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Hereby Make Protest: honouring our pioneers

A new exhibition focussing on the Aboriginal men and woman who fought valiantly in early 20th century organisations for justice, at a time when equality was a mere pipedream and Aboriginal people were treated barbarically, is now open.

‘Hereby Make Protest’, 2014, Carriageworks, Sydney. Works by Karla Dickens, Nicole Foreshew and Jacob Nash. Image: Zan Wimberley

Hereby Make Protest, running at Carriageworks, Sydney until 18 July, will showcase original historical documents on loan from the NSW State Library, including letters to the Premiers of the day, petitions, constitutional documents and radio transcripts, as well as contemporary works by artists Karla Dickens, Nicole Foreshew and Jacob Nash.

“For Aboriginal visitors who will come to this exhibition, it’s an opportunity for us to pay our respects and honour these people who founded these organisations at a time when it was very dangerous for them to do so,” says Yorta Yorta/Kurnai woman and Artistic Associate at Carriageworks, Andrea James.

“For us mob, it’s a really fantastic opportunity to reconnect with this important part of our history and to consider some of the progress that has been made, but also, all of those things that unfortunately have yet to be achieved.”

Carriageworks has worked in partnership with descendants of members of the Australian Aboriginal Progressive Association (AAPA) and Aborigines Progressive Association (APA) to bring forth accurate and fitting representations across numerous mediums.

‘Hereby Make Protest’ will showcase historical archival documents as well as contemporary pieces to honour our trailblazers. Image: Zan Wimberley.

“You can get see these really fantastic original documents but you can also hear, absolutely clearly, this strong, determined voice by the people who weren’t mincing their words when they said what is what they wanted,” she says.

Programmed to coincide with NAIDOC Week, the exhibition is accompanied by an exciting public program including an artist’s talk on Saturday the 12 July at 1.00pm, and a Klub Koori event in association with Koori Radio that will see author Anita Heiss host an evening with her favourite artists, musicians and thinkers to pay their respects to Aboriginal political foundations and to consider the future of protest.

For more information on Hereby Make Protest, including booking, visit Carriageworks.

More on the AAPA and APA:

Formed by Fred Maynard in 1924, the Australian Aboriginal Progressive Association (AAPA) was influenced by African American activist, Marcus Garvey. The AAPA operated out of Addison’s Hall, Surry Hills, Sydney, NSW, and called for self-determination.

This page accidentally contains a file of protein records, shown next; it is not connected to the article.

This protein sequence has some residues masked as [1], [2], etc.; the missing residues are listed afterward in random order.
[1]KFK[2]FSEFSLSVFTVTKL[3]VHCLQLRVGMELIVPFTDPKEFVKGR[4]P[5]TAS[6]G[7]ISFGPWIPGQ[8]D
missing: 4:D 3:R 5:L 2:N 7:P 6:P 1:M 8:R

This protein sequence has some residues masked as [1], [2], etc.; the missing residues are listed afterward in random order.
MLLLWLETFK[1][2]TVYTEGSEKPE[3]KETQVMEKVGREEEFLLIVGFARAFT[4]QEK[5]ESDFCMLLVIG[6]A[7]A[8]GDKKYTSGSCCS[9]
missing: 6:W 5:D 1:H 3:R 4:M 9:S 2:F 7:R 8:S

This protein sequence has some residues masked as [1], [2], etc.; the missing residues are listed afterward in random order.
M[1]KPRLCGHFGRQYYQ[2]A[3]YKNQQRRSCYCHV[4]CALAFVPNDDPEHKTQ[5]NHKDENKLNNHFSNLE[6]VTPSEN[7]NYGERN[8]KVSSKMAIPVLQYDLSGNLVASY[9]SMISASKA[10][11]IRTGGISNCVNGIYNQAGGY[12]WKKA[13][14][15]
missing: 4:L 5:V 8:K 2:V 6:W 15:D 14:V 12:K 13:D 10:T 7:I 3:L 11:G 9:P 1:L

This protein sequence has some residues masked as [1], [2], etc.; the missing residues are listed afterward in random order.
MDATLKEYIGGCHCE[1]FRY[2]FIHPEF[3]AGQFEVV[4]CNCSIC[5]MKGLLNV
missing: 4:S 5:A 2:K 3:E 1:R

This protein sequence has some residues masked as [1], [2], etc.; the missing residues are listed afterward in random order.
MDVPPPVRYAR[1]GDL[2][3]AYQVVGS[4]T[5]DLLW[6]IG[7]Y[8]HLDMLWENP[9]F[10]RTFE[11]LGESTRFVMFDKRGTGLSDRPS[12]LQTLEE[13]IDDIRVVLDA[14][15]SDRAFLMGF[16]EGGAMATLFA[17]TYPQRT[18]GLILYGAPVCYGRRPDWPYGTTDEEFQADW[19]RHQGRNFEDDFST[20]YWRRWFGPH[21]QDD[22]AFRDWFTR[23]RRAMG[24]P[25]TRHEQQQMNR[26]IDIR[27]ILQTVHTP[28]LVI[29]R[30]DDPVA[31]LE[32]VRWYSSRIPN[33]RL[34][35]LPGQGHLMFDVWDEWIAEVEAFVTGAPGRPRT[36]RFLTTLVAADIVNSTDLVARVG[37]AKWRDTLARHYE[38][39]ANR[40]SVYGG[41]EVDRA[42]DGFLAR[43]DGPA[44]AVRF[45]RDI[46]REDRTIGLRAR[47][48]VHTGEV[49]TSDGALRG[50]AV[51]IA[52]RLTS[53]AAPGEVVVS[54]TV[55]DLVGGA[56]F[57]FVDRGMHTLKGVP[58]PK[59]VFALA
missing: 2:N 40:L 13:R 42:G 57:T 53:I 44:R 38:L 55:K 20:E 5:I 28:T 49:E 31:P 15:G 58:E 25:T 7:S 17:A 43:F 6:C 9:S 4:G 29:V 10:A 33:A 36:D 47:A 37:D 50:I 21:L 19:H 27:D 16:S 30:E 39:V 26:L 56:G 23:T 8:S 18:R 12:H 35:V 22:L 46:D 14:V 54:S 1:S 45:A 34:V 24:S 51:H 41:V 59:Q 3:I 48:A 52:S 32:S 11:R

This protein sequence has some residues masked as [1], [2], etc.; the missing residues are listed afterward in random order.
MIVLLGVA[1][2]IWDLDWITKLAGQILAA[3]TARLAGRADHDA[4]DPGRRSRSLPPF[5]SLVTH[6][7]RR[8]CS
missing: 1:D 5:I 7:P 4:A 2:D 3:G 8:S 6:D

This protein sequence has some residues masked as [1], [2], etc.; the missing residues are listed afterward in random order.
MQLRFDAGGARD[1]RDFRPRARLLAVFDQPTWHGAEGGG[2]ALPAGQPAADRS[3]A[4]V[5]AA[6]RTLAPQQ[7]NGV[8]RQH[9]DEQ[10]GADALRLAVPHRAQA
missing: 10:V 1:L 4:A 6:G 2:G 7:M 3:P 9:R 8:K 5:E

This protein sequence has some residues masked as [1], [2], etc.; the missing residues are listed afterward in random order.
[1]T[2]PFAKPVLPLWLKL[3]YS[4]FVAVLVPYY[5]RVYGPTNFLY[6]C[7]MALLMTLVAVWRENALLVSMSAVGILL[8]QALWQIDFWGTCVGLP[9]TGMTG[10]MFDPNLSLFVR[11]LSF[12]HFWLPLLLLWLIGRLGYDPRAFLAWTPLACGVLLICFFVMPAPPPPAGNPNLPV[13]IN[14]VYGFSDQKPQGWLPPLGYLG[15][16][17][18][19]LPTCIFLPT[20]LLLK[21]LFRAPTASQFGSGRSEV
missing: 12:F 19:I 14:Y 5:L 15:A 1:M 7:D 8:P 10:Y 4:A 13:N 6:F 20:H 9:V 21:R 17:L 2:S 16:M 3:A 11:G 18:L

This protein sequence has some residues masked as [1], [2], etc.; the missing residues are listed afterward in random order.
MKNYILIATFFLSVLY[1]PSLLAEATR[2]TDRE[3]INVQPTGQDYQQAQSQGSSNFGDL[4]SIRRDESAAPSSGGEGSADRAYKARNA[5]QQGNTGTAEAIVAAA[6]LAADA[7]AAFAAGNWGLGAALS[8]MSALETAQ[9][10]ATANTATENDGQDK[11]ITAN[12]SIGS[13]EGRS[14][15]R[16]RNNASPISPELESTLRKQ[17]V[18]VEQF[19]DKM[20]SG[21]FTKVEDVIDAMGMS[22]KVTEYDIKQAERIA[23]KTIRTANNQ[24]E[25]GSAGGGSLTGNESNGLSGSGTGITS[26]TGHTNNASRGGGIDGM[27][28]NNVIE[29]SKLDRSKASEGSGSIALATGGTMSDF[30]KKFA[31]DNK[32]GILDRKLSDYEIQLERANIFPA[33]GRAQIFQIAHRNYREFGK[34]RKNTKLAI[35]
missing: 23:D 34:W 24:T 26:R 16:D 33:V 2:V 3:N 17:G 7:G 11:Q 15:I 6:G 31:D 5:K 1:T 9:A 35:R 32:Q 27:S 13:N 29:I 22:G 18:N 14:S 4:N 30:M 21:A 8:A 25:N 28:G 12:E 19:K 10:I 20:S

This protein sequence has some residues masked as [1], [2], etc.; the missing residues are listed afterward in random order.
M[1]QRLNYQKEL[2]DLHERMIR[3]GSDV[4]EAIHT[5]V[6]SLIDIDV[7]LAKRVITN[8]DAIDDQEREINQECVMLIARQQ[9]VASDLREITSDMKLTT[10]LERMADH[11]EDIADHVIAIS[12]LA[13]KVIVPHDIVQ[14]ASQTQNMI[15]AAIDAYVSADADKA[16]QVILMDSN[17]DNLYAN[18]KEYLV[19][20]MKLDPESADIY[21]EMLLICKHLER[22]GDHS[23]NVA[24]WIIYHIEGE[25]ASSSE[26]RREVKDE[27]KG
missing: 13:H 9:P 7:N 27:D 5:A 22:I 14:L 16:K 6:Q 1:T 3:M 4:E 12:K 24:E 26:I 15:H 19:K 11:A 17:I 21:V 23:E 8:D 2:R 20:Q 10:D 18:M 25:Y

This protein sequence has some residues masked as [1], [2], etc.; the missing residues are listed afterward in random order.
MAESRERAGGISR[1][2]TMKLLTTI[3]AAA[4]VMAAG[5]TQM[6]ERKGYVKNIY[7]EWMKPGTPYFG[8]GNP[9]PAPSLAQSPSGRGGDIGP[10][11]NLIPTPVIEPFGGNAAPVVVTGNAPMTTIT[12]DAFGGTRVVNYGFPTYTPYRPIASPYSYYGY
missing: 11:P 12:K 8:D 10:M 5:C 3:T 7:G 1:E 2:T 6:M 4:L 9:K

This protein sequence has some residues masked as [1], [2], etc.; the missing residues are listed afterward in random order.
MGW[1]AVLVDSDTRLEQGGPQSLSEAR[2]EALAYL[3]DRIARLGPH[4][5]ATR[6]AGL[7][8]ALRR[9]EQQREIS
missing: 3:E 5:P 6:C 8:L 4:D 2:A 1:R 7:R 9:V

Focussing primarily on the regaining of lost land and stopping Aboriginal children being taken away from their parents, the Association ultimately wanted the NSW Aborigines Protection Board to be replaced by an all-Indigenous organisation.

They frequently wrote to newspapers and the NSW Aborigines Protection Board, but their attempts were futile as few of their letters were published. In May 1927, they started a petition addressed to Premier of NSW, Jack Lang, which called for the restitution of Aboriginal land. This received wide coverage in the media.

Towards the end of 1927, the AAPA had grown to 11 branches throughout NSW, housing over 500 active members. Their constantly expanding Association came to the attention of the Aborigines Protection Board, who was aware of the threat they posed and aimed to discredit leaders of the AAPA, Fred Maynard in particular.

As well as having their credibility constantly attacked through a series of public statements, the AAPA was subject to constant police harassment and threats, though they never came to fruition, threats were made to Fred Maynard and his family. By the end of 1927, the Association was no more, but their efforts opened doors to bigger and better things.

The Aborigines Progressive Association (APA) was formed in 1937 with Jack Patten as president and Bill Ferguson as secretary. The APA had three aims, similar to the AAPA. They sought to establish full citizenship for Aboriginal Australians, Aboriginal representation in Parliament, and the abolition of the NSW Aborigines Protection board.

Together with the Australian Aborigines League (AAL), based in Victoria and headed by William Cooper, the organisations were responsible for boycotting Australia Day and organising the Day of Mourning protest in 1938: the sesquicentenary of British Colonisation of Australia.

The APA operated until 1944 but was revived almost 20 years later in 1963 by seasoned campaigners, Bert Groves and Pearl Gibbs. They, too, were fuelled by the passion of establishing justice and equality and were still unhappy, even in 1963 (six years before man landed on the moon), that human beings were treated in an uncivilised manner.

In 1966, the NSW Government constructed a Parliamentary Committee to investigate Aboriginal welfare in NSW; the APA was asked to make a submission. Some notable members of the APA include Joyce Clague, Dulcie Flower, Harriet Ellis, Ray Peckham, Chicka Dixon, and Ken Brindle.

The Progressive Association is credited with influencing the granting of citizenship rights and the movements towards self-determination and land rights.

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